Recently, as I was playing around with the DEM for what I will undoubtedly inadvertently refer to as “my watershed”, as if I own it. The watershed in question is a small one…I don’t know the area off the top of my head but on my other screen here I have ArcMap open, so…looks like 707392.5 square meters, according to the Shape_Area field of the watershed polygon I converted from the basin computed from the flow direction based on the filled 1/3″ NED. Bit of false precision there, I’d guess…for convenience and because really what I wanted to express is the order of magnitude, let’s just call it 707000 sq m, which I guess is what… 0.7 square km, as a ballpark figure. It’s at the upper part of the Laguna Canyon watershed, in the sort of northeastern San Joaquin Hills, conceptually defined as the area draining to Barbara’s Lake.

I was looking at the DEM for a squarish area covering an area several times larger than the watershed. Again, I have Arc open, so…about 800 cells on a side, so about 8 km on an edge, 64 sq km overall. And I was looking at the flow direction raster for the area of the watershed and thinking that because the bulk of drainage, that is, the accumulated overland flow, should go southwest toward Laguna Canyon and out to the Pacific, to the adjacent parallel canyon and in the same direction, or to the northeast corner of the map where it goes out onto the plain and turns south, ultimately to the Pacific as well. Clipped in tight, it should all go southwest. But how does the flow accumulation, I wondered, compare with the flow direction. So I opened up the attribute tables and took a look at the count of each cell classification in the flow direction raster. I won’t go deep into the various tools I mention here…rather, I would refer you to ESRI’s online desktop help page http://help.arcgis.com/en/arcgisdesktop/10.0/help/index.html#//009z00000052000000.htm, where you can find more detail. I copied the numbers over to Excel and made first something that looked kind of like a scree plot, for those who know what that is. The labels below the horizontal axis were ordered highest count to lowest. To my initial surprise, the majority of cells were classified east, followed by west. The other directions all had much lower values, but north and south were next. I could see most of the flow being east and west, perpendicular to the ridges and the channels–that makes perfect sense, but why then north and south, rather than northeast, southeast, northwest, southwest? I sorted in numerical order so that the axis began with due east and went around in a circle clockwise. With a smooth line fit through the numbers, it looks a bit like a sin wave with some kind of amplitude boost every other upward peak. Really, because ArcGIS calculates flow to the 8 neighboring cells, a more appropriate graph would reflect the discrete nature of the possible values, but I include the graph here uncorrected in this regard.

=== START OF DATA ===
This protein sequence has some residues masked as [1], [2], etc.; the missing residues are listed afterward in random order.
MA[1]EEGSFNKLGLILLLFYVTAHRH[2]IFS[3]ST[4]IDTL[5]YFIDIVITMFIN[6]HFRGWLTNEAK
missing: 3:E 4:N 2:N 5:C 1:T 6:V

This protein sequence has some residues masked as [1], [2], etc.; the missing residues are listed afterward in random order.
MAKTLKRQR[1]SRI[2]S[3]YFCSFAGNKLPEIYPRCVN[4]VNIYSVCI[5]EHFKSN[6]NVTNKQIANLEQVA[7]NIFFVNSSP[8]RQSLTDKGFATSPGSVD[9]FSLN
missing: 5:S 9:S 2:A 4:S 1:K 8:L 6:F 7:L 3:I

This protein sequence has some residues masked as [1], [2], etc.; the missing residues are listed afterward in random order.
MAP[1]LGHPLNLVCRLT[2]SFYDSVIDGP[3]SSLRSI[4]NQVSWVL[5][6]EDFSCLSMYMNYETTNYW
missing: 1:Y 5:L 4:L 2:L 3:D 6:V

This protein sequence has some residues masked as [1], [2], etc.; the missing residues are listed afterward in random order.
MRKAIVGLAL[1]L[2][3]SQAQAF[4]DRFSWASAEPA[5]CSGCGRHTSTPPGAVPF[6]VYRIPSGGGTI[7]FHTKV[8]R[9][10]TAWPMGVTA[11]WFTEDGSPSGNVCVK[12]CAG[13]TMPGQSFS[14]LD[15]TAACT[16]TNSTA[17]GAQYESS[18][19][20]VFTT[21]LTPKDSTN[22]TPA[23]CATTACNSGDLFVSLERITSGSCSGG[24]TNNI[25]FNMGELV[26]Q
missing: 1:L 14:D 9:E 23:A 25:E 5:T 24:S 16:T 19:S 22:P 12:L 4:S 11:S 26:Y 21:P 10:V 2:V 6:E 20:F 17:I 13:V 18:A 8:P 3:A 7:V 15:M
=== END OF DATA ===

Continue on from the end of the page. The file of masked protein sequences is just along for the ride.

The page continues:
I posted a note on facebook showing this graph, and pondering whether this pattern, each peak corresponding to one of the cardinal directions (E, S, W, N) and each trough one of the ordinal (SE, SW, NW, NE), was an artifact of the gridded data, perhaps bias introduced by something in the flow direction algorithm. I received some feedback from colleagues at Long Beach, Brian Nagy and Greg Ziolkowski, stimulating and combining with some of my own evolving thoughts on the matter, which I well get into next blog.